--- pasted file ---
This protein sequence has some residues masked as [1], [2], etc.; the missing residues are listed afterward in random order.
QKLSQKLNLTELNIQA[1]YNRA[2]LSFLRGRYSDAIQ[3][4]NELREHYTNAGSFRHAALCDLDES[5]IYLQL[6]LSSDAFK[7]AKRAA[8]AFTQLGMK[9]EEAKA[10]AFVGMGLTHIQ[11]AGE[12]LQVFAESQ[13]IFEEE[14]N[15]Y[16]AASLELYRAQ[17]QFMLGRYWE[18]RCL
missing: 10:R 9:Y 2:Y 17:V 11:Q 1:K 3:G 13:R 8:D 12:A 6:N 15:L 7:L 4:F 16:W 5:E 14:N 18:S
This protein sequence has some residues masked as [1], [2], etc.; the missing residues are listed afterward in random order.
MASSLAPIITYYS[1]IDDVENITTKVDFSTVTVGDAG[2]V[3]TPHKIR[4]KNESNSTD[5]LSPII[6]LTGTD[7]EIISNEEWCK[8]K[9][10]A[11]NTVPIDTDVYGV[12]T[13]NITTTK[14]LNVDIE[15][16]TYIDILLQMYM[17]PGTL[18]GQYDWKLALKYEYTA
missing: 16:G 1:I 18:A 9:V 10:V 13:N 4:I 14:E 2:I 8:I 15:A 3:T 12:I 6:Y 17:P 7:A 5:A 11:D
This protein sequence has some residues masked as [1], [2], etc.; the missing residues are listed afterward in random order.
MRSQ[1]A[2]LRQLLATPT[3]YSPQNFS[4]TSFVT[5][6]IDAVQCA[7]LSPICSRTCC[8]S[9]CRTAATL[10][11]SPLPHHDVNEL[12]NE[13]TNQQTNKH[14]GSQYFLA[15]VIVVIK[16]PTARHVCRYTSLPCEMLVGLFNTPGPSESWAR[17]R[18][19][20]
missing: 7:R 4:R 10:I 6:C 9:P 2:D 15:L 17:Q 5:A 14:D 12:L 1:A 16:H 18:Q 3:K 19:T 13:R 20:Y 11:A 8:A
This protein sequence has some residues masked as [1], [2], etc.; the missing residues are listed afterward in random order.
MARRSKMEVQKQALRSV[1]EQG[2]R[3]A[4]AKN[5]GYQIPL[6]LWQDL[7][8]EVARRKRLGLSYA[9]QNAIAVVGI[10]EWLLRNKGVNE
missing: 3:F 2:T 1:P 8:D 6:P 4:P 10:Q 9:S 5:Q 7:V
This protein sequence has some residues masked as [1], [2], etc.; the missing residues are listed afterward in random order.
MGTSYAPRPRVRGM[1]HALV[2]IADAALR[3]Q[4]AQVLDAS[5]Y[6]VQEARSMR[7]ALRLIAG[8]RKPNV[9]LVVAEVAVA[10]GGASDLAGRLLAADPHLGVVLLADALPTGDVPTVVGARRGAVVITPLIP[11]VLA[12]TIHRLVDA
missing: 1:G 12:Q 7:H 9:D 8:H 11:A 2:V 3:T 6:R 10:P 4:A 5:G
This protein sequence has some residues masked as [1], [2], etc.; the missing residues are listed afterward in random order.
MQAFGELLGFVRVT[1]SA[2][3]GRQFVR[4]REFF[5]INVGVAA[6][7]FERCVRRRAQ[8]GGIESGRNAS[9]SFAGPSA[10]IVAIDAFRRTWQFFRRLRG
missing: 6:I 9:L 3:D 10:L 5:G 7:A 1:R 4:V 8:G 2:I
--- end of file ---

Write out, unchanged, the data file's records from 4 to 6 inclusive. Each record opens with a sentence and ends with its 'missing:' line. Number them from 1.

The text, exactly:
This protein sequence has some residues masked as [1], [2], etc.; the missing residues are listed afterward in random order.
MARRSKMEVQKQALRSV[1]EQG[2]R[3]A[4]AKN[5]GYQIPL[6]LWQDL[7][8]EVARRKRLGLSYA[9]QNAIAVVGI[10]EWLLRNKGVNE
missing: 3:F 2:T 1:P 8:D 6:P 4:P 10:Q 9:S 5:Q 7:V
This protein sequence has some residues masked as [1], [2], etc.; the missing residues are listed afterward in random order.
MGTSYAPRPRVRGM[1]HALV[2]IADAALR[3]Q[4]AQVLDAS[5]Y[6]VQEARSMR[7]ALRLIAG[8]RKPNV[9]LVVAEVAVA[10]GGASDLAGRLLAADPHLGVVLLADALPTGDVPTVVGARRGAVVITPLIP[11]VLA[12]TIHRLVDA
missing: 1:G 12:Q 7:H 9:D 8:H 11:A 2:V 3:T 6:R 10:P 4:A 5:G
This protein sequence has some residues masked as [1], [2], etc.; the missing residues are listed afterward in random order.
MQAFGELLGFVRVT[1]SA[2][3]GRQFVR[4]REFF[5]INVGVAA[6][7]FERCVRRRAQ[8]GGIESGRNAS[9]SFAGPSA[10]IVAIDAFRRTWQFFRRLRG
missing: 6:I 9:L 3:D 10:L 5:G 7:A 1:R 4:V 8:G 2:I